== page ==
FIG. 6 displays an alternative embodiment of our invention in which there are two independent motors MOT1 and MOT2, each of which are capable of providing a rotational motion. Due to its particular mechanical connections, as common and known in the mechanical arts, MOT1 causes attachment SUPP1 to move axially, perpendicular to the skull, which then, through attachment ATT1 moves the second support SUPP2 up and down, together with SUPP1. ATT1 is capable of imparting translational motion to SUPP2 but not to rotate SUPP2. Rotational motion is independently imparted to the picafina of out invention by another motor MOT2, which turns the picafina supported by SUPP2. In this particular embodiment the electrical pads are shown as making an arc of 80 degrees each, with 10 degrees separation between each electrical pads, making a total of four pads around the circumference. The total number of pads in this embodiment is 16 (4 pads along each ring and 4 rings separated by 1 mm from each other). The number of electrical pads can be larger or smaller without changing the disclosure of the invention. For example, another embodiment could have 8 pads on each ring, each one encompassing an angle of 35 degrees, separated by 10 degrees, and more or less than four rings are possible without changing the principle of the disclosed invention.
FIG. 7. Distal extremity of the heart stimulator, or pacemaker device, here called cordum, with the multiple pads, or electrodes, which are the location from which the electrical pulse originate. The pads are selected with a digital or binary addressing system, as described in other patent application of some of the authors of this patent, which can be sent either in parallel or in serial form. The length indicated, h, shown as being between 1 mm and 10 mm, but these are just typical values, not intended as a limitation on the invention, as can be appreciated by the practitioners of the art, longer and shorter values are possible, depending on the particular situation, heart wall thickness, etc. The angle of the screw is also not a limiting parameter, the drawing simply indicating a possible embodiment out of a large number of other values, as it can be appreciated by the practitioners of the art.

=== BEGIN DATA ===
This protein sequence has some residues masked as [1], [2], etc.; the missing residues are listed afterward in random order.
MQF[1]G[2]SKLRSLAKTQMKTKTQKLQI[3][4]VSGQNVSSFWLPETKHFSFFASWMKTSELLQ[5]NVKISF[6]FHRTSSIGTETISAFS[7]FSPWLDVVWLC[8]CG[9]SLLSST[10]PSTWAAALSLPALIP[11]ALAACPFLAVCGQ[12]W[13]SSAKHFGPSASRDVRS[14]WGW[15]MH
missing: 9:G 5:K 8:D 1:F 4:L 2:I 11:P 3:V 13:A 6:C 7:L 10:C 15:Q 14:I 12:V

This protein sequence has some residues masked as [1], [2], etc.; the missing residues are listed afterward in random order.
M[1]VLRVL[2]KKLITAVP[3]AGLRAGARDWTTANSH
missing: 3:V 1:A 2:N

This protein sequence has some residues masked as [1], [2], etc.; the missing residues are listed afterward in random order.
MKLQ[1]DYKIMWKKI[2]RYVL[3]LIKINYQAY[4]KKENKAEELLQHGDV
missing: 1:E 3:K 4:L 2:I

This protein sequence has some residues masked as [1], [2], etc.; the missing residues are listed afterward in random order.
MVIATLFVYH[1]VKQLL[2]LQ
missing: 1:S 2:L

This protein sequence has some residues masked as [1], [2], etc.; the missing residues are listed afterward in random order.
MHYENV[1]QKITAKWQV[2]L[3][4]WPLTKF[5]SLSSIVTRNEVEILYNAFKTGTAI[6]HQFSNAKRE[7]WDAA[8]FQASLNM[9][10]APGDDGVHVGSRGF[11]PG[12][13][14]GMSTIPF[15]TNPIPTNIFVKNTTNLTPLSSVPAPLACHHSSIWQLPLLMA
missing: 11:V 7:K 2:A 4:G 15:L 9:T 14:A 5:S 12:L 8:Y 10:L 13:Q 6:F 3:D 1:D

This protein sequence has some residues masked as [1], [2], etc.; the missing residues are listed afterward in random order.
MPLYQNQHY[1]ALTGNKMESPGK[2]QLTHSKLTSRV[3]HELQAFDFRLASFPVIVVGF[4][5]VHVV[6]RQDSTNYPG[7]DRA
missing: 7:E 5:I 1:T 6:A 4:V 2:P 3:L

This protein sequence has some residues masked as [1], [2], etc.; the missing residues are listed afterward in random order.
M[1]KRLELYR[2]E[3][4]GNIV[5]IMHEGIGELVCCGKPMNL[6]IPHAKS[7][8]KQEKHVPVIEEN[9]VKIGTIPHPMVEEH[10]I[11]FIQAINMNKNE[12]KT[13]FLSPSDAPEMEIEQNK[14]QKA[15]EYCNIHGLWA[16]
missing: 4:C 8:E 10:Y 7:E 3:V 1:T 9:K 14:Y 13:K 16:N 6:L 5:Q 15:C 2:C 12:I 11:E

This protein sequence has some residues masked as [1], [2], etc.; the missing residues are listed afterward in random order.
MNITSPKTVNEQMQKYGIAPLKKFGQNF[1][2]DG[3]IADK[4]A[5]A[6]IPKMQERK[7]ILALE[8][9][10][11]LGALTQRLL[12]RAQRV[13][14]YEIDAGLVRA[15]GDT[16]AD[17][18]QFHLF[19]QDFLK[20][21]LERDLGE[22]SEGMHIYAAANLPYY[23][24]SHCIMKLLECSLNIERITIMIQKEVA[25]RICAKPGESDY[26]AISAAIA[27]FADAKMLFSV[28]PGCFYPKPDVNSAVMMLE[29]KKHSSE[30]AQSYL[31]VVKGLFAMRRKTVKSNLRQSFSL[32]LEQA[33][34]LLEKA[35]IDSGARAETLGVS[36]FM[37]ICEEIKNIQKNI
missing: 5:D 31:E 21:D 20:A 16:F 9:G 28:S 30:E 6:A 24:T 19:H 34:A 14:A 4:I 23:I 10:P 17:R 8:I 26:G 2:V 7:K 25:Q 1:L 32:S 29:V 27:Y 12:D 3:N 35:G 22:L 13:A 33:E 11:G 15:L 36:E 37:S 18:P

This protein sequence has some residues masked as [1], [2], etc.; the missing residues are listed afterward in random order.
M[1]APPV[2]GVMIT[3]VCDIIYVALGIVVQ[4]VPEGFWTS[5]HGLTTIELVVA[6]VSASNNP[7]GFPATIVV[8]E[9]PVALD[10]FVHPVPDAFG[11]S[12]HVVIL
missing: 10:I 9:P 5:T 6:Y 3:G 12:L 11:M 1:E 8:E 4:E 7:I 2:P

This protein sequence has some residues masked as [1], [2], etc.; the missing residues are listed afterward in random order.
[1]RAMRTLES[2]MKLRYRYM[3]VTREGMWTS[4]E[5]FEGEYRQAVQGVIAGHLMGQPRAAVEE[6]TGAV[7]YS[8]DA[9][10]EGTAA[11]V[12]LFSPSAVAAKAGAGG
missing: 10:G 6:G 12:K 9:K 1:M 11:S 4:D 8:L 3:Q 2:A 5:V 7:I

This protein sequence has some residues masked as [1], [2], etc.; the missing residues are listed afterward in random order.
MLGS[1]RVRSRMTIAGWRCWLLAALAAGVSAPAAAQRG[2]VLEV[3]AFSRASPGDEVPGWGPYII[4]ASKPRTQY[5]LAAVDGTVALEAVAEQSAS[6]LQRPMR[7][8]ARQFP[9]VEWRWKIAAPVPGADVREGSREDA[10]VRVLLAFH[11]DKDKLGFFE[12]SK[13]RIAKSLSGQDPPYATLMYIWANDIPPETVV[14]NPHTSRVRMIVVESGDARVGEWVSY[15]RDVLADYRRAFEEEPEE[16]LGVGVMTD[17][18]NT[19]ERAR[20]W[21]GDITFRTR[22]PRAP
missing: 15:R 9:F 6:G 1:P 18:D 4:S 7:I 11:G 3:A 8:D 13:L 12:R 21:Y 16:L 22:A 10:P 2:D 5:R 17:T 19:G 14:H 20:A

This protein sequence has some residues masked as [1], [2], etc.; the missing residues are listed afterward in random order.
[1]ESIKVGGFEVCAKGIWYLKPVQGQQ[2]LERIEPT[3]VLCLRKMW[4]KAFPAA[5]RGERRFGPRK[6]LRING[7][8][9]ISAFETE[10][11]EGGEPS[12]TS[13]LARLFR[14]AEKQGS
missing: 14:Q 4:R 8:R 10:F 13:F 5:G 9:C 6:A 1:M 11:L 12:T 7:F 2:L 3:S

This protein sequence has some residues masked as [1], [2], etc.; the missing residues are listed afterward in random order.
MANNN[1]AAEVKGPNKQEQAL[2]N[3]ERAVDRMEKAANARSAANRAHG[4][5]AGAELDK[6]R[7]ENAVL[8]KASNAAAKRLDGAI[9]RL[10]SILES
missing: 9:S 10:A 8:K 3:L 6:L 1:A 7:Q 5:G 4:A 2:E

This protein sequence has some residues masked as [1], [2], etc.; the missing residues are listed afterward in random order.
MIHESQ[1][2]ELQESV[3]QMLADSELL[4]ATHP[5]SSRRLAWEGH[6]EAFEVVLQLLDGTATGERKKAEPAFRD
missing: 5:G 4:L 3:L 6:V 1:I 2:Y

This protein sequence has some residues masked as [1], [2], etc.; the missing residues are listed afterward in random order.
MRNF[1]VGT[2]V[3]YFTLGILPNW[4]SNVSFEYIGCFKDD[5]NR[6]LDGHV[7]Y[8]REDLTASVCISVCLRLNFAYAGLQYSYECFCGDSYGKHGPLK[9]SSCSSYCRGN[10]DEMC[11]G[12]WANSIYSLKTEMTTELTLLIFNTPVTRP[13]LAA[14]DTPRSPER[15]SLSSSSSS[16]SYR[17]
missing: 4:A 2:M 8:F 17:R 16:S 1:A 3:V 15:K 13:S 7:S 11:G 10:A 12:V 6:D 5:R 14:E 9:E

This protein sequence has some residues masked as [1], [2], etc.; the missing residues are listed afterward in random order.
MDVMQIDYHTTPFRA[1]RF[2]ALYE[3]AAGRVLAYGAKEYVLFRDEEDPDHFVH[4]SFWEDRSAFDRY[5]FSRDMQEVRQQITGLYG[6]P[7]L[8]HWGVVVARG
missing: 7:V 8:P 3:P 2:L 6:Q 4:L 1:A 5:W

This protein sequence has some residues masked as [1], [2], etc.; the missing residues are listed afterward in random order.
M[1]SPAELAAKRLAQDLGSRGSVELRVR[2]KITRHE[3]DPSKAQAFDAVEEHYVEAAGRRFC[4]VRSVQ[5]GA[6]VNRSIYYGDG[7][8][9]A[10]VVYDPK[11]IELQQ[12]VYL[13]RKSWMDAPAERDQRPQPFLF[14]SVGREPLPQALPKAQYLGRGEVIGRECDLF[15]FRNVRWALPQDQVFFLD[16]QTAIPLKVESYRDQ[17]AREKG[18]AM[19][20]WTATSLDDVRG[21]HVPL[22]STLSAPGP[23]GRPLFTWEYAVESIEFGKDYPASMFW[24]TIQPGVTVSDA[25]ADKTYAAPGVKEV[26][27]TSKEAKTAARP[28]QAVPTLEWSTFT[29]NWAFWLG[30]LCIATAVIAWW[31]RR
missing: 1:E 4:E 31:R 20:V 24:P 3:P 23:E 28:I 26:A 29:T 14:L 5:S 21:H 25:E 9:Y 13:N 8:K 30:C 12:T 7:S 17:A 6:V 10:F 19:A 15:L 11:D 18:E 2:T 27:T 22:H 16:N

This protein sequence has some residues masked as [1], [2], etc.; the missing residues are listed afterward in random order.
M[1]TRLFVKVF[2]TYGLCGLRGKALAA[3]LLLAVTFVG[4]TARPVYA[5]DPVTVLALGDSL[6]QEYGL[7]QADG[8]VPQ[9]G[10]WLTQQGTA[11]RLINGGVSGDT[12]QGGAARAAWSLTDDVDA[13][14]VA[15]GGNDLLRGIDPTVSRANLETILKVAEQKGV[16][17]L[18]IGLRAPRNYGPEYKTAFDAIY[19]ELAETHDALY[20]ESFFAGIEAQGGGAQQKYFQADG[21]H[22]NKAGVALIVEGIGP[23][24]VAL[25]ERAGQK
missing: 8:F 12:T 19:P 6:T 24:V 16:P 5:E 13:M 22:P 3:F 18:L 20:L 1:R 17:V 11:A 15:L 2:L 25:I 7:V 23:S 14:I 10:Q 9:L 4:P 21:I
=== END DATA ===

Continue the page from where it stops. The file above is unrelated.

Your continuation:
FIG. 8, FIG. 8 a, FIG. 8 b display details of possible anchoring mechanisms for the motor and proximal extremity of the picafina of our invention. A connecting axle CON-AXLE with a hexagonal shape at the picafina, matches an hexagonal orifice at the distal extremity of the motor MOT1, similar to the standard hex screw drives and screws. Note that it is not necessary to have these parts with hexagonal shape, as a slot (similar to old screws and screw drives), or a cross (similar to Philips screws and screw drives), and star (similar to star screws and screw drives), etc. are equally acceptable, as it is appreciated by persons with knowledge in the art of mechanical connections.